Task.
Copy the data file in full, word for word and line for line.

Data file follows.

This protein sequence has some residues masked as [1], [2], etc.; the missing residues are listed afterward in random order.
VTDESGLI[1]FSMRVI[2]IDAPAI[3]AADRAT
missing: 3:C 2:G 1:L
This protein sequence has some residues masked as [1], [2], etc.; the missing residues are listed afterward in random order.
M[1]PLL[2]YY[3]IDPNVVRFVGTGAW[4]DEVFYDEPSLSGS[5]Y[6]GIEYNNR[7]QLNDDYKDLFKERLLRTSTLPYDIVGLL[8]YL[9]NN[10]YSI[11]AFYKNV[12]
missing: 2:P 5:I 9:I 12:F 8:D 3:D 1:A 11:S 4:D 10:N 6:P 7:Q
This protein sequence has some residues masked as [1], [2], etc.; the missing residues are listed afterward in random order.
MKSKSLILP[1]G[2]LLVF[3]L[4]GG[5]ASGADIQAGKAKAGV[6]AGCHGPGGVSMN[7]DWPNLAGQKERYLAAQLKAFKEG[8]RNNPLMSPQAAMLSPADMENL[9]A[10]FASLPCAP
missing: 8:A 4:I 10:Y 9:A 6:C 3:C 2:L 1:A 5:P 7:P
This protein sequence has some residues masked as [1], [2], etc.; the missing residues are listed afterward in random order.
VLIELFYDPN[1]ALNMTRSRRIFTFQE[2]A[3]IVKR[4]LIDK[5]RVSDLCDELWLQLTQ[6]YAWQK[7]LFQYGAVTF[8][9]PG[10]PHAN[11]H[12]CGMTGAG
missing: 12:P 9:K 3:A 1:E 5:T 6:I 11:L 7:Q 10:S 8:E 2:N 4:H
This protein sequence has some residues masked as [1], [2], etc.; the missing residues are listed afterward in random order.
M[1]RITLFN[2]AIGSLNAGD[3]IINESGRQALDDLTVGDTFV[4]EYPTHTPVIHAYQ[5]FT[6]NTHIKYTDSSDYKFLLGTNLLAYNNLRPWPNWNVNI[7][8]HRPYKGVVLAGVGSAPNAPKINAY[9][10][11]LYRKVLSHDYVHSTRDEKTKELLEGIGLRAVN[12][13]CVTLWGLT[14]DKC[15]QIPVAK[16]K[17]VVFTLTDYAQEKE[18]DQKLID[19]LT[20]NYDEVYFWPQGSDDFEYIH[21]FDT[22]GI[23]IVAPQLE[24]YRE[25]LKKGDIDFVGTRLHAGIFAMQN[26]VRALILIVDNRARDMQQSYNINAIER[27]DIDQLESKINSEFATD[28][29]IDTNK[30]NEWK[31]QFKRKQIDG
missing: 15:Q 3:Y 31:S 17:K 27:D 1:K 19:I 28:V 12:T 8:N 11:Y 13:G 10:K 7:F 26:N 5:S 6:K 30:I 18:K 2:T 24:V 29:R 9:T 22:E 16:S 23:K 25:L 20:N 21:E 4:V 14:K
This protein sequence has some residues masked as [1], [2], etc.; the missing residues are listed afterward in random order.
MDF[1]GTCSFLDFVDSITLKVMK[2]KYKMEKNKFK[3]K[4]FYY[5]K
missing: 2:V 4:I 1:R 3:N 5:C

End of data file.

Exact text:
This protein sequence has some residues masked as [1], [2], etc.; the missing residues are listed afterward in random order.
VTDESGLI[1]FSMRVI[2]IDAPAI[3]AADRAT
missing: 3:C 2:G 1:L
This protein sequence has some residues masked as [1], [2], etc.; the missing residues are listed afterward in random order.
M[1]PLL[2]YY[3]IDPNVVRFVGTGAW[4]DEVFYDEPSLSGS[5]Y[6]GIEYNNR[7]QLNDDYKDLFKERLLRTSTLPYDIVGLL[8]YL[9]NN[10]YSI[11]AFYKNV[12]
missing: 2:P 5:I 9:I 12:F 8:D 3:D 1:A 11:S 4:D 10:N 6:P 7:Q
This protein sequence has some residues masked as [1], [2], etc.; the missing residues are listed afterward in random order.
MKSKSLILP[1]G[2]LLVF[3]L[4]GG[5]ASGADIQAGKAKAGV[6]AGCHGPGGVSMN[7]DWPNLAGQKERYLAAQLKAFKEG[8]RNNPLMSPQAAMLSPADMENL[9]A[10]FASLPCAP
missing: 8:A 4:I 10:Y 9:A 6:C 3:C 2:L 1:A 5:P 7:P
This protein sequence has some residues masked as [1], [2], etc.; the missing residues are listed afterward in random order.
VLIELFYDPN[1]ALNMTRSRRIFTFQE[2]A[3]IVKR[4]LIDK[5]RVSDLCDELWLQLTQ[6]YAWQK[7]LFQYGAVTF[8][9]PG[10]PHAN[11]H[12]CGMTGAG
missing: 12:P 9:K 3:A 1:E 5:T 6:I 11:L 7:Q 10:S 8:E 2:N 4:H
This protein sequence has some residues masked as [1], [2], etc.; the missing residues are listed afterward in random order.
M[1]RITLFN[2]AIGSLNAGD[3]IINESGRQALDDLTVGDTFV[4]EYPTHTPVIHAYQ[5]FT[6]NTHIKYTDSSDYKFLLGTNLLAYNNLRPWPNWNVNI[7][8]HRPYKGVVLAGVGSAPNAPKINAY[9][10][11]LYRKVLSHDYVHSTRDEKTKELLEGIGLRAVN[12][13]CVTLWGLT[14]DKC[15]QIPVAK[16]K[17]VVFTLTDYAQEKE[18]DQKLID[19]LT[20]NYDEVYFWPQGSDDFEYIH[21]FDT[22]GI[23]IVAPQLE[24]YRE[25]LKKGDIDFVGTRLHAGIFAMQN[26]VRALILIVDNRARDMQQSYNINAIER[27]DIDQLESKINSEFATD[28][29]IDTNK[30]NEWK[31]QFKRKQIDG
missing: 15:Q 3:Y 31:S 17:K 27:D 1:K 19:I 28:V 12:T 8:N 11:Y 13:G 10:K 7:F 26:N 5:S 6:K 30:I 18:K 2:T 24:V 29:R 9:T 22:E 16:S 23:K 25:L 20:N 21:E 4:V 14:K
This protein sequence has some residues masked as [1], [2], etc.; the missing residues are listed afterward in random order.
MDF[1]GTCSFLDFVDSITLKVMK[2]KYKMEKNKFK[3]K[4]FYY[5]K
missing: 2:V 4:I 1:R 3:N 5:C